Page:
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When is a mistake actually a mistake

There are few certainties in life: death, taxes and mistakes. Some counsel resist this unfortunate reality tooth and nail, believing that to be a lawyer is to be perfect, buying into what TV, society and some of our peers say. Is this perception either helpful or healthy?

The hypercritical environments some counsel either find or create for themselves contribute to disenfranchisement and dissatisfaction, says Asim Khan, Senior Legal Counsel, and Legal Operations at Personio.

“Pushing or establishing an environment where there is no recognition that mistakes may occur means teams or organizations never have an opportunity to discuss how to handle a mistake. This leads to the belief that mistakes cannot occur, which doesn’t reflect reality, and increases the stress levels of individuals who work in constant fear of failure."

The reality to which Khan speaks is that everyone, even ultra-powerful artificial intelligence, makes mistakes. Instead of rallying against these errors, we could make things much easier for ourselves by accepting them and using what has happened as an opportunity to learn.

“The biggest mistake we make is not accepting that we will make a mistake," says Khan. "There’s only one guarantee in your legal career, and that is you will mess up, you'll make a mistake.”

In a sense, thrashing against mistakes is akin to yelling at the moon for rising and falling. You’re battling against certainty and riling yourself up for nothing.  More importantly, you’re potentially compromising your ability to calmly solve the situation by piling additional stress onto an already stressful situation.

“When we make our own mistake that panicked mindset sets in and we forget the basics. Take a step back, own the mistake and take accountability where you need to. But find a way to resolve and learn from it. The key is not to dwell on your mistakes."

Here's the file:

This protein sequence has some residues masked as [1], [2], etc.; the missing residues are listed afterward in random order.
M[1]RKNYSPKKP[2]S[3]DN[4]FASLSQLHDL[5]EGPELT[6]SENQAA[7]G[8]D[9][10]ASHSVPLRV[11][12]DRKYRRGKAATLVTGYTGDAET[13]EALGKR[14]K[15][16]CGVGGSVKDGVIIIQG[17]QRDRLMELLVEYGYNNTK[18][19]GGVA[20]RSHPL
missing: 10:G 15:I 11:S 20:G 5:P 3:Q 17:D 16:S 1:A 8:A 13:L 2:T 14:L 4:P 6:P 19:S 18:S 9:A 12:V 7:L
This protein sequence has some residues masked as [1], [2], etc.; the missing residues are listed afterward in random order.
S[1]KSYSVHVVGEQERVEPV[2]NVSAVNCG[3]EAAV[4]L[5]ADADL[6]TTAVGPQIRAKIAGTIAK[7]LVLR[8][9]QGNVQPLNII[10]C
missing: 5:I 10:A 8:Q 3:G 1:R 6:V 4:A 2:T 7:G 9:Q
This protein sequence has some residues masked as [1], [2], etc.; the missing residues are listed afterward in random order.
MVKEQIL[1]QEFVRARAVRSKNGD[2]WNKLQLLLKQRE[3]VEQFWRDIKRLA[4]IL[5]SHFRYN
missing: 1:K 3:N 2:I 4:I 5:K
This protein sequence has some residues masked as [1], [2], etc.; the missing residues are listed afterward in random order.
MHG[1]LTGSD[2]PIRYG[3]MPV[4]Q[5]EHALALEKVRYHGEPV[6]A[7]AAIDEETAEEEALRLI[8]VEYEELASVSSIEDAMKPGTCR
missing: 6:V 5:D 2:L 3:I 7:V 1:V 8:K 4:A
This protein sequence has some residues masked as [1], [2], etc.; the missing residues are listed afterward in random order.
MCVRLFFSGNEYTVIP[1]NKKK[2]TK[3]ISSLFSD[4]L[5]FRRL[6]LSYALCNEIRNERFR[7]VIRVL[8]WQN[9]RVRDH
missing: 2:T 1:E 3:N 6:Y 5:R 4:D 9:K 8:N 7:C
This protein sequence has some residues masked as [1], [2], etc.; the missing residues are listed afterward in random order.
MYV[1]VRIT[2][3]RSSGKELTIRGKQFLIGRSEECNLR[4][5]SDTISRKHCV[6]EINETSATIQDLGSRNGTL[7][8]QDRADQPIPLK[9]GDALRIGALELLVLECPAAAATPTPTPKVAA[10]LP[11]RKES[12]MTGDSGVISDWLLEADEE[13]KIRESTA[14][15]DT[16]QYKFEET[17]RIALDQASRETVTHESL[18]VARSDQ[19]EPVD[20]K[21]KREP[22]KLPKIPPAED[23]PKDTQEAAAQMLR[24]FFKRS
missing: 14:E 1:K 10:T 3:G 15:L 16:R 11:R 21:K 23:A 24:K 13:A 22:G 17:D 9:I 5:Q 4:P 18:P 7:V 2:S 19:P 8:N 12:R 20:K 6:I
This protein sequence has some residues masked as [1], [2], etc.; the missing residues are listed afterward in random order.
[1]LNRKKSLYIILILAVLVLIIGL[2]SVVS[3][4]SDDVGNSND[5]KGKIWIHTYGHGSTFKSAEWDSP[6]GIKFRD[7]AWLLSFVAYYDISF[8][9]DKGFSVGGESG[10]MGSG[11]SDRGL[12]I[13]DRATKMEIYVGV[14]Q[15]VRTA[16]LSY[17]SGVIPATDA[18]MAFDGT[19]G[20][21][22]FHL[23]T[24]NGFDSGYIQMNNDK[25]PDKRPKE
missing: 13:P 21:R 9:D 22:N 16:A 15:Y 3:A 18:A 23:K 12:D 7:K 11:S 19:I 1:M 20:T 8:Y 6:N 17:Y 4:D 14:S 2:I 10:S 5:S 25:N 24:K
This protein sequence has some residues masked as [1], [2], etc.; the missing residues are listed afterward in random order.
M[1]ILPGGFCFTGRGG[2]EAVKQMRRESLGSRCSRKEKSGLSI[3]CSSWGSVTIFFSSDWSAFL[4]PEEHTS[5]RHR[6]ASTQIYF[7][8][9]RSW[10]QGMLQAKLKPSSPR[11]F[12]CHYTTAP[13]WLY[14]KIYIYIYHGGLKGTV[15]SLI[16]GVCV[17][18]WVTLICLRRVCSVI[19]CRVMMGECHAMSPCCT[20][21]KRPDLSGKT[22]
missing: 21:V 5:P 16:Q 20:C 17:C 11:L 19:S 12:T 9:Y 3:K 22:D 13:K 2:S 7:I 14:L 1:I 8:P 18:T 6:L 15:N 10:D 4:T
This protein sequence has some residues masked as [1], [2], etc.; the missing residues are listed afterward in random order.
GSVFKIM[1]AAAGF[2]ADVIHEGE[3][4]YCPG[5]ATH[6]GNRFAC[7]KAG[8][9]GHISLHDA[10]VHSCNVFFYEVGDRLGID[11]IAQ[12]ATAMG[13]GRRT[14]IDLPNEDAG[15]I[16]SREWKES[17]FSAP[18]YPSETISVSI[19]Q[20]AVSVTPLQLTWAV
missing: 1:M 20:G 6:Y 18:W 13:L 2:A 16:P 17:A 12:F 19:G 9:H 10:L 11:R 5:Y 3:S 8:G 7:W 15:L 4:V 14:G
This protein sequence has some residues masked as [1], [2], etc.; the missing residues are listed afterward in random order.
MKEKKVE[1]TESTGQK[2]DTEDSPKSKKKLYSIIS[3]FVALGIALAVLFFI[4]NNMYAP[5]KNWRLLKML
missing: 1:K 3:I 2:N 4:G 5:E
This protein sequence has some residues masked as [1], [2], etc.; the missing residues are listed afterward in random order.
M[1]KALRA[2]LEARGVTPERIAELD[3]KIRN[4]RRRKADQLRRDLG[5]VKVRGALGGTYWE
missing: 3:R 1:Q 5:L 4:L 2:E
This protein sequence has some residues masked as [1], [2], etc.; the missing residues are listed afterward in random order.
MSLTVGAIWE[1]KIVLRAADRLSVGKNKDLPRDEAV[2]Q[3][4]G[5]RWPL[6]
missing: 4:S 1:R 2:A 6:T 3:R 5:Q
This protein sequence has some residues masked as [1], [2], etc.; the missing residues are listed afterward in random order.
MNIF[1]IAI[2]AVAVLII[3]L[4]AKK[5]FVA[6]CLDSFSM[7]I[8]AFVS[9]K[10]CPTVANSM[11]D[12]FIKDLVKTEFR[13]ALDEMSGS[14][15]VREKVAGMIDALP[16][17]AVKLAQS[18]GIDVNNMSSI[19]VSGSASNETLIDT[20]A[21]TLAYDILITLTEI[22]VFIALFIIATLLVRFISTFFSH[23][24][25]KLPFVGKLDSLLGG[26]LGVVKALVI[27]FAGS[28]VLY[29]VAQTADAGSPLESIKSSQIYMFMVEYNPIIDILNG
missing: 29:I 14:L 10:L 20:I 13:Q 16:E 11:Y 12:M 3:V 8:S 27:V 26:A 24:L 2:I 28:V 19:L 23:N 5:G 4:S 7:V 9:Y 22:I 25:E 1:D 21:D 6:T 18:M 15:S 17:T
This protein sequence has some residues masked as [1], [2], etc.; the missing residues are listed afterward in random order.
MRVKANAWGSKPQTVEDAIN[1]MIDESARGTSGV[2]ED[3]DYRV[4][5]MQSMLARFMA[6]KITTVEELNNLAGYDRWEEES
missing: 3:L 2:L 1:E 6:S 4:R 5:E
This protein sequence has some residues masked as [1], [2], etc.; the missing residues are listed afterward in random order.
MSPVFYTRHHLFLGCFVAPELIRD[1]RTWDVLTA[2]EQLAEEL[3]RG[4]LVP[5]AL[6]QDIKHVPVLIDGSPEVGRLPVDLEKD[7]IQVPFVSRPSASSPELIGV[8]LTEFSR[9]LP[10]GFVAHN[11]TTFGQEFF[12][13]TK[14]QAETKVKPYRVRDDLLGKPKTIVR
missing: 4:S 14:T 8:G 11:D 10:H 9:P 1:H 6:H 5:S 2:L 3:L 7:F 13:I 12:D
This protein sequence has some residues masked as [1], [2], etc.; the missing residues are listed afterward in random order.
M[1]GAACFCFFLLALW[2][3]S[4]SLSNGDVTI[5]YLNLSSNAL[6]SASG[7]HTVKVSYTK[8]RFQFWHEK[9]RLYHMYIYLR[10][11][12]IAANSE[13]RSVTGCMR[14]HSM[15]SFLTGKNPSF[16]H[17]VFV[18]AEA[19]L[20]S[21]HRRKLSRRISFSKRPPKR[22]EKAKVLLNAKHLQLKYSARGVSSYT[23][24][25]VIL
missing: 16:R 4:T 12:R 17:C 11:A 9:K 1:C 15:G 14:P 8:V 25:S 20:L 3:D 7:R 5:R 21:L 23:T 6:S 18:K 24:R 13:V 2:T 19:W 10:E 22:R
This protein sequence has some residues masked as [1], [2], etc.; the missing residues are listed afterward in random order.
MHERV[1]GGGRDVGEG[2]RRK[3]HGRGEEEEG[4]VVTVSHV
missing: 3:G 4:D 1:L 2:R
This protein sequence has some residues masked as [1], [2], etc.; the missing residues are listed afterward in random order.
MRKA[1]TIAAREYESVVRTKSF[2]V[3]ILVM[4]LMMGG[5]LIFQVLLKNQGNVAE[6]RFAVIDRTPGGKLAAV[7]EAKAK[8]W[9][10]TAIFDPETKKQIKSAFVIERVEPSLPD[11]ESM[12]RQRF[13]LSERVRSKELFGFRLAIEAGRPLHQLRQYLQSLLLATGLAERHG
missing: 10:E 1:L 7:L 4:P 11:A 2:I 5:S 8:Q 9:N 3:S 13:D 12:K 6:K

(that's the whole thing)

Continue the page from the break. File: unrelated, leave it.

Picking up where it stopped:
This is a lesson Khan believes is particularly pertinent for junior counsel. Their first error usually sticks in their gut like a knife, then every time it is mentioned or recalled that knife is given a little twist. Figuratively speaking, more senior lawyers generally have a small stack of said knives piled in a desk drawer.

Creating a culture where mistakes are embraced as learning opportunities as opposed to rods for self-flagellation, is an important next step for those in the legal industry. Having such a culture may help to erode the so-called lawyer persona, which does more harm than good.

“There is a misconception around the dynamics of a team; everybody expects a legal team to have a culture of perfection. Studies have shown that effective teams are those that admit to errors, learn from them and move on. Teams achieve this by creating a culture where there is no risk to owning up to a mistake."

“Any culture shift begins with an individual. Whether you are the head of legal, senior counsel or paralegal, add the topic to your next team meeting and get the conversation going," Khan advises.

His advice for juniors feeling the pang of that first big mistake is simple: "Keep calm and carry on."

You can't change the fact you've made a mistake, but you can impact your response. Take a step back and take a breath, assess the situation and seek help; learn from it.

The mark of a good lawyer is not about taking pride in making no mistakes. Rather, it is about acknowledging that mistakes happen and taking pride in finding and correcting them.

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